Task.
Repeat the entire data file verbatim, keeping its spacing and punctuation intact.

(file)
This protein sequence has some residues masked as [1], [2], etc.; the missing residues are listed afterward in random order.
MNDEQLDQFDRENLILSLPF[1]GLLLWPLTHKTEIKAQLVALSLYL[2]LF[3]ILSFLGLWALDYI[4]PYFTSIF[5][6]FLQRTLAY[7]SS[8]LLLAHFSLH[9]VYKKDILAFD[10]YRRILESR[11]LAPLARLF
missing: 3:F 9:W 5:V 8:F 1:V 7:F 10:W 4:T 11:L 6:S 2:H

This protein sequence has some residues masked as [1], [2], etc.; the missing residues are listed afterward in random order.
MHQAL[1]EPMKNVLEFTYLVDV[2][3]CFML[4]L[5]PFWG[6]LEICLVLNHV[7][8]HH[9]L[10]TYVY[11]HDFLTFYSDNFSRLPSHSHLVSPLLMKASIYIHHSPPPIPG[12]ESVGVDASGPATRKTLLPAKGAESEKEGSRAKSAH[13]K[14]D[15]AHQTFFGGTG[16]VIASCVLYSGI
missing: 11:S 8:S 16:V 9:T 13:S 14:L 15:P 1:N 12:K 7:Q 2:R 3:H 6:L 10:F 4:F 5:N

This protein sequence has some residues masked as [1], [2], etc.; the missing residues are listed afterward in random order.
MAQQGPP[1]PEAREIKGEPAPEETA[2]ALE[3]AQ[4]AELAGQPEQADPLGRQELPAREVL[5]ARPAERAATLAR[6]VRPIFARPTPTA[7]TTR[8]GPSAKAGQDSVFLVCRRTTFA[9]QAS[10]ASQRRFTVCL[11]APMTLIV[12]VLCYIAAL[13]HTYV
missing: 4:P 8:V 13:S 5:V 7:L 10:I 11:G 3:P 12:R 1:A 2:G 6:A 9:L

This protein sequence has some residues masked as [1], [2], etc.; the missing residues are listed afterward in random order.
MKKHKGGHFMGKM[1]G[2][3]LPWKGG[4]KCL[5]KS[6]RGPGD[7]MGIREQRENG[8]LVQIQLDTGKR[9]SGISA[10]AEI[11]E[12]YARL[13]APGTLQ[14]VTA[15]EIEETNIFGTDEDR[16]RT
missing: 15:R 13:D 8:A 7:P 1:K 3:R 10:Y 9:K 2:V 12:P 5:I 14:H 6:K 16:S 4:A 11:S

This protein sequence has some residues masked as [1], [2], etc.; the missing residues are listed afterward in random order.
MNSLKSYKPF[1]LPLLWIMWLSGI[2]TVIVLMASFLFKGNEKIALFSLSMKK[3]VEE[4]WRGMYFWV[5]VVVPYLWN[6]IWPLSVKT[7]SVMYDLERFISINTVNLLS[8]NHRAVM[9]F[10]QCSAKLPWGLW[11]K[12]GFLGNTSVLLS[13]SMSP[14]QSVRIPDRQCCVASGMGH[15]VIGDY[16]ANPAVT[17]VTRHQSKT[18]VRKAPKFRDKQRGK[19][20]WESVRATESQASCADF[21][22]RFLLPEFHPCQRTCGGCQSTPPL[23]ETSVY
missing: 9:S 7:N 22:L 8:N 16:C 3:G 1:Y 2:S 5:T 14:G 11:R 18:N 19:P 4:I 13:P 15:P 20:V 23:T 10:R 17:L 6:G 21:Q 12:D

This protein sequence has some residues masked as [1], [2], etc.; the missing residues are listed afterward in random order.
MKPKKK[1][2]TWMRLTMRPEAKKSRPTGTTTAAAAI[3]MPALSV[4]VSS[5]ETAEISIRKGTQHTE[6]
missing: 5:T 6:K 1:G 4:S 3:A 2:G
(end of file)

This protein sequence has some residues masked as [1], [2], etc.; the missing residues are listed afterward in random order.
MNDEQLDQFDRENLILSLPF[1]GLLLWPLTHKTEIKAQLVALSLYL[2]LF[3]ILSFLGLWALDYI[4]PYFTSIF[5][6]FLQRTLAY[7]SS[8]LLLAHFSLH[9]VYKKDILAFD[10]YRRILESR[11]LAPLARLF
missing: 3:F 9:W 5:V 8:F 1:V 7:F 10:W 4:T 11:L 6:S 2:H

This protein sequence has some residues masked as [1], [2], etc.; the missing residues are listed afterward in random order.
MHQAL[1]EPMKNVLEFTYLVDV[2][3]CFML[4]L[5]PFWG[6]LEICLVLNHV[7][8]HH[9]L[10]TYVY[11]HDFLTFYSDNFSRLPSHSHLVSPLLMKASIYIHHSPPPIPG[12]ESVGVDASGPATRKTLLPAKGAESEKEGSRAKSAH[13]K[14]D[15]AHQTFFGGTG[16]VIASCVLYSGI
missing: 11:S 8:S 16:V 9:T 13:S 14:L 15:P 1:N 12:K 7:Q 2:R 3:H 6:L 10:F 4:F 5:N

This protein sequence has some residues masked as [1], [2], etc.; the missing residues are listed afterward in random order.
MAQQGPP[1]PEAREIKGEPAPEETA[2]ALE[3]AQ[4]AELAGQPEQADPLGRQELPAREVL[5]ARPAERAATLAR[6]VRPIFARPTPTA[7]TTR[8]GPSAKAGQDSVFLVCRRTTFA[9]QAS[10]ASQRRFTVCL[11]APMTLIV[12]VLCYIAAL[13]HTYV
missing: 4:P 8:V 13:S 5:V 7:L 10:I 11:G 3:P 12:R 1:A 2:G 6:A 9:L

This protein sequence has some residues masked as [1], [2], etc.; the missing residues are listed afterward in random order.
MKKHKGGHFMGKM[1]G[2][3]LPWKGG[4]KCL[5]KS[6]RGPGD[7]MGIREQRENG[8]LVQIQLDTGKR[9]SGISA[10]AEI[11]E[12]YARL[13]APGTLQ[14]VTA[15]EIEETNIFGTDEDR[16]RT
missing: 15:R 13:D 8:A 7:P 1:K 3:R 10:Y 9:K 2:V 12:P 5:I 14:H 6:K 16:S 4:A 11:S

This protein sequence has some residues masked as [1], [2], etc.; the missing residues are listed afterward in random order.
MNSLKSYKPF[1]LPLLWIMWLSGI[2]TVIVLMASFLFKGNEKIALFSLSMKK[3]VEE[4]WRGMYFWV[5]VVVPYLWN[6]IWPLSVKT[7]SVMYDLERFISINTVNLLS[8]NHRAVM[9]F[10]QCSAKLPWGLW[11]K[12]GFLGNTSVLLS[13]SMSP[14]QSVRIPDRQCCVASGMGH[15]VIGDY[16]ANPAVT[17]VTRHQSKT[18]VRKAPKFRDKQRGK[19][20]WESVRATESQASCADF[21][22]RFLLPEFHPCQRTCGGCQSTPPL[23]ETSVY
missing: 9:S 7:N 22:L 8:N 16:C 3:G 1:Y 2:S 5:T 14:G 11:R 18:N 19:P 4:I 13:P 15:P 20:V 23:T 10:R 17:L 6:G 21:Q 12:D

This protein sequence has some residues masked as [1], [2], etc.; the missing residues are listed afterward in random order.
MKPKKK[1][2]TWMRLTMRPEAKKSRPTGTTTAAAAI[3]MPALSV[4]VSS[5]ETAEISIRKGTQHTE[6]
missing: 5:T 6:K 1:G 4:S 3:A 2:G